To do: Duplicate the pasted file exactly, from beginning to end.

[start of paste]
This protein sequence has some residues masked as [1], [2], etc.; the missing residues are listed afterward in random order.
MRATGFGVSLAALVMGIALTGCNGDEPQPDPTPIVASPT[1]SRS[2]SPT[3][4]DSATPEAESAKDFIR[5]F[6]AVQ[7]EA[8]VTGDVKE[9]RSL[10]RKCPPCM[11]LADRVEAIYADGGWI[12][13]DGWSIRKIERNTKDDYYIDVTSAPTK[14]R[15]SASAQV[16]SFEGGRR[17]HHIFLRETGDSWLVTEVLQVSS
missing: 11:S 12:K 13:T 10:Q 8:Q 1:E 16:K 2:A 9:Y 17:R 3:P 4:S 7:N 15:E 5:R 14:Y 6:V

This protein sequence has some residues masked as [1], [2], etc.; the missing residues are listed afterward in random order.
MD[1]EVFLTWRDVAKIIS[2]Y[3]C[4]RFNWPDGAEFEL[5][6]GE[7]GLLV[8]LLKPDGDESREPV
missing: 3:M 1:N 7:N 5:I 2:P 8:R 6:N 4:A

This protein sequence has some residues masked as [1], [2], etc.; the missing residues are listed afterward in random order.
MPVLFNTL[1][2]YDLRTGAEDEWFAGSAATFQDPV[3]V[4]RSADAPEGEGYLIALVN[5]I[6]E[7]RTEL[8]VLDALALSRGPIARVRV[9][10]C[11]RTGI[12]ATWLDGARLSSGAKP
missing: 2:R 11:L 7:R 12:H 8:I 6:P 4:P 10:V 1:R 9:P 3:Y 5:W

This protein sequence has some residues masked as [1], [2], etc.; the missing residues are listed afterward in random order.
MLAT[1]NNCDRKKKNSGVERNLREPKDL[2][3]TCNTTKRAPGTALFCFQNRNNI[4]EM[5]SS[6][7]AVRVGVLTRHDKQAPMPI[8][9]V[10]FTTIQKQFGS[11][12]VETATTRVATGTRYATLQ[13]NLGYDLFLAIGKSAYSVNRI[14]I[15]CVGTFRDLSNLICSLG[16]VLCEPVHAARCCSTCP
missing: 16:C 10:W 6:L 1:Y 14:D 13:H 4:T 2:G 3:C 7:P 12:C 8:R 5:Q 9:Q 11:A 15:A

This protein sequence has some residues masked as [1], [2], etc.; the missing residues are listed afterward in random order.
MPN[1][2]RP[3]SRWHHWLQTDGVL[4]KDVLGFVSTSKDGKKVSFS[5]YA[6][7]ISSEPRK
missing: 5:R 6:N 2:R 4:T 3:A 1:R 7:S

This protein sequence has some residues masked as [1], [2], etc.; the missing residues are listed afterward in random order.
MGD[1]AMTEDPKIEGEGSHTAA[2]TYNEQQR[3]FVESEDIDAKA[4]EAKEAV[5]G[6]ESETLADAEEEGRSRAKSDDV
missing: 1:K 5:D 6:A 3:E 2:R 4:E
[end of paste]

This protein sequence has some residues masked as [1], [2], etc.; the missing residues are listed afterward in random order.
MRATGFGVSLAALVMGIALTGCNGDEPQPDPTPIVASPT[1]SRS[2]SPT[3][4]DSATPEAESAKDFIR[5]F[6]AVQ[7]EA[8]VTGDVKE[9]RSL[10]RKCPPCM[11]LADRVEAIYADGGWI[12][13]DGWSIRKIERNTKDDYYIDVTSAPTK[14]R[15]SASAQV[16]SFEGGRR[17]HHIFLRETGDSWLVTEVLQVSS
missing: 11:S 12:K 13:T 10:Q 8:Q 1:E 16:K 2:A 9:Y 17:R 3:P 4:S 7:N 15:E 5:R 14:Y 6:V

This protein sequence has some residues masked as [1], [2], etc.; the missing residues are listed afterward in random order.
MD[1]EVFLTWRDVAKIIS[2]Y[3]C[4]RFNWPDGAEFEL[5][6]GE[7]GLLV[8]LLKPDGDESREPV
missing: 3:M 1:N 7:N 5:I 2:P 8:R 6:N 4:A

This protein sequence has some residues masked as [1], [2], etc.; the missing residues are listed afterward in random order.
MPVLFNTL[1][2]YDLRTGAEDEWFAGSAATFQDPV[3]V[4]RSADAPEGEGYLIALVN[5]I[6]E[7]RTEL[8]VLDALALSRGPIARVRV[9][10]C[11]RTGI[12]ATWLDGARLSSGAKP
missing: 2:R 11:L 7:R 12:H 8:I 6:P 4:P 10:V 1:R 9:P 3:Y 5:W

This protein sequence has some residues masked as [1], [2], etc.; the missing residues are listed afterward in random order.
MLAT[1]NNCDRKKKNSGVERNLREPKDL[2][3]TCNTTKRAPGTALFCFQNRNNI[4]EM[5]SS[6][7]AVRVGVLTRHDKQAPMPI[8][9]V[10]FTTIQKQFGS[11][12]VETATTRVATGTRYATLQ[13]NLGYDLFLAIGKSAYSVNRI[14]I[15]CVGTFRDLSNLICSLG[16]VLCEPVHAARCCSTCP
missing: 16:C 10:W 6:L 1:Y 14:D 13:H 4:T 2:G 3:C 7:P 12:C 8:R 5:Q 9:Q 11:A 15:A

This protein sequence has some residues masked as [1], [2], etc.; the missing residues are listed afterward in random order.
MPN[1][2]RP[3]SRWHHWLQTDGVL[4]KDVLGFVSTSKDGKKVSFS[5]YA[6][7]ISSEPRK
missing: 5:R 6:N 2:R 4:T 3:A 1:R 7:S

This protein sequence has some residues masked as [1], [2], etc.; the missing residues are listed afterward in random order.
MGD[1]AMTEDPKIEGEGSHTAA[2]TYNEQQR[3]FVESEDIDAKA[4]EAKEAV[5]G[6]ESETLADAEEEGRSRAKSDDV
missing: 1:K 5:D 6:A 3:E 2:R 4:E